Ultimate Challenge Start Time


By John Higgins

I enjoyed Mr Ward’s report on the Ultimate Challenge in the current (September) issue of Cycling Utah, and feel compelled to answer the question posed toward the end. Why aren’t more cyclists doing it?

I gave serious consideration to doing the Ultimate Challenge this year, but there was one main reason that it fell off my calendar, and the same goes for many other cycling events. The early start time.

Simply put, if a cycling event rolls of the start line before 8.00 am, I wont sign up. I’m physiologically and mentally non functional early in the mornings, and I’d be surprised if I’m the only one. Even an 8.00am start requires an early rise to wake up, breakfast, drive to a start, gear up and warmup. 2 hours minimum for something local. 

So you wont see me signing up for the Leadville 100, Lotoja, Tour de Park City or the Ultimate Challenge unless there is an option for a civilized “European” start time.

What’s the rush to start early? The day is committed to cycling, so there is no need to be finished by lunch time!   Sometimes after a bike event I’m done in and spend the rest of the afternoon with my feet on the couch. Other times I’m hyper energized and can put in hours of hard yard work. Anything I do after an event is a bonus. I don’t need the promoter to decide that I have a dozen other things to do on the same day, so I’d better start early to finish early.

I’m glad Burke Swindlehurst had the Crusher in the Tushar start at 8.00am, and not earlier. I signed up and had a great race. He got my registration fee. Other promoters miss out. 

You don’t see pro races rolling out at 6.00 or 7.00 am, so why should the amateurs. We may be slower, but not sluggish.  If there are safety concerns about riders completing a course in daylight, then the promoters should use time cut offs.  I’m no pro, but I’m a capable cyclist and wouldn’t be entering a challenging event I didn’t think I had a decent chance of finishing in a respectable time, and with a lot of daylight to spare. Anyway, I’d much rather see a sunset than a sunrise.

I did break “my rule” and go in the inaugural Park City Point to Point a few years ago. Never again. I was up at 5.30 am for a 7.00am start, but never actually woke up the entire day, and suffered miserably from lack of sleep and firing off the starting line as the sun came up. My body rebelled big time. I think if I’d started 2 hours later I would have been an hour or two faster!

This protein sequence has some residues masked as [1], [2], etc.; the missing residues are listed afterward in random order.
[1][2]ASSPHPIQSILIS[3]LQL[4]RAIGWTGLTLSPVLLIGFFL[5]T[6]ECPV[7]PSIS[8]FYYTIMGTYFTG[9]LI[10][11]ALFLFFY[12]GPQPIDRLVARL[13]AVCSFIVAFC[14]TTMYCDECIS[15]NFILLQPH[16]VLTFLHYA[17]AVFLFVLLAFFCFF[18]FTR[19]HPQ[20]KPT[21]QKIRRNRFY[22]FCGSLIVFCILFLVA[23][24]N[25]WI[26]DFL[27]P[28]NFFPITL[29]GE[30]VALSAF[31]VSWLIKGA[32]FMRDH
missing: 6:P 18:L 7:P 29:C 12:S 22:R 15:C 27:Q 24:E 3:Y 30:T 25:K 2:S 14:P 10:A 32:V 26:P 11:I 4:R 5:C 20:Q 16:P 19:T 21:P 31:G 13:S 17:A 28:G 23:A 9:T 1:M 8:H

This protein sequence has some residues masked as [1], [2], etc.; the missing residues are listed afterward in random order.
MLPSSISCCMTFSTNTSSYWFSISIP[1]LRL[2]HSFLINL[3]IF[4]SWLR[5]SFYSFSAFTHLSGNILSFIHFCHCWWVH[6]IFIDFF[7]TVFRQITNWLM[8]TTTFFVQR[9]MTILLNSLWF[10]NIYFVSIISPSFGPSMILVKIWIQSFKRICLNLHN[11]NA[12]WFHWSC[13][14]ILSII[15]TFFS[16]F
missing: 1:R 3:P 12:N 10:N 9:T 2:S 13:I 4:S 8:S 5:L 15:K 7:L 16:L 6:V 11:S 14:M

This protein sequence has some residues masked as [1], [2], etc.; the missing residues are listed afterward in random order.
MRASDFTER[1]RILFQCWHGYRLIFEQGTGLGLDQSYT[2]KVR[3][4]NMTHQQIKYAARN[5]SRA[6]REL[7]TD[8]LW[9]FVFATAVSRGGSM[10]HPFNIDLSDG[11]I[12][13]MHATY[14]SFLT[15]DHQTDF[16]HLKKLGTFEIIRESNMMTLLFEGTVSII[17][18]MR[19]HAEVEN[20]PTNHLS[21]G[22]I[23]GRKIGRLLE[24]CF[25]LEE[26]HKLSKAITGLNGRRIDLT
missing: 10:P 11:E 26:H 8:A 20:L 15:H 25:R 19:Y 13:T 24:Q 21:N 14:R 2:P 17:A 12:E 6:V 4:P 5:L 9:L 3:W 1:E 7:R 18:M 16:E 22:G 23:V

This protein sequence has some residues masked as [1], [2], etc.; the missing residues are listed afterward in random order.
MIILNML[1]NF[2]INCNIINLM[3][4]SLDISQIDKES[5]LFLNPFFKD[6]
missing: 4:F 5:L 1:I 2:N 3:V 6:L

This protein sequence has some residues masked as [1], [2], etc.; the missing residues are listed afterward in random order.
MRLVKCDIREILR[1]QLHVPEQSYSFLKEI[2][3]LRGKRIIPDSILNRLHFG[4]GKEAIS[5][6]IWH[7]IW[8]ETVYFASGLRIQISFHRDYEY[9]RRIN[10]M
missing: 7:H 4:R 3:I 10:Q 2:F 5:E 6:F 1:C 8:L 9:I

Today I rode 70 miles on my mountain bike, climbing over 8000 feet. Average speed: 10 mph. Took some stops to recover and take in the scenery along the way. Didn’t start until nearly 10.00 am. Finished with abundant daylight. Had enough energy left when I got home to wash a couple of bikes, put in an hour of creative writing work, poke around in my veggie garden and make dinner. Still firing after 10.00 pm! If I’d done the same ride with a 7.00 am start, I’d be a complete wreck. 

Maybe I’m the odd cyclist out who is not an early bird. Maybe this is because I’m from “down under” and have never fully adapted to the time zone change despite living in Utah for over 5 years. Or maybe there are a whole bunch of other cyclists who have taken a personal stand against getting up at 4.00 am on their day off in order to roll of a line at 6.00 or 7.00 am in the name of fun. 

That’s probably sufficient ranting.


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John is an elite level bike fitter who works with non-elite cyclists – although a few have won races! Many don’t race at all, but ride for fun, fitness, or to compete against themselves. John has worked with 18-80 year olds (and younger and older), novices, age groupers, masters racers and all levels of weekend warrior. These include road riders, mountain bikers, triathletes, tandem riders, tourers, commuters, bike packers and gravel riders and racers. All share a love of cycling and just wanted to ride more comfortably, and in many cases faster. John is the owner of Fit Kit Systems – a bike fit supply and education company, and provides bike fitting services in Salt Lake City at BikeFitr (bikefitr.com)



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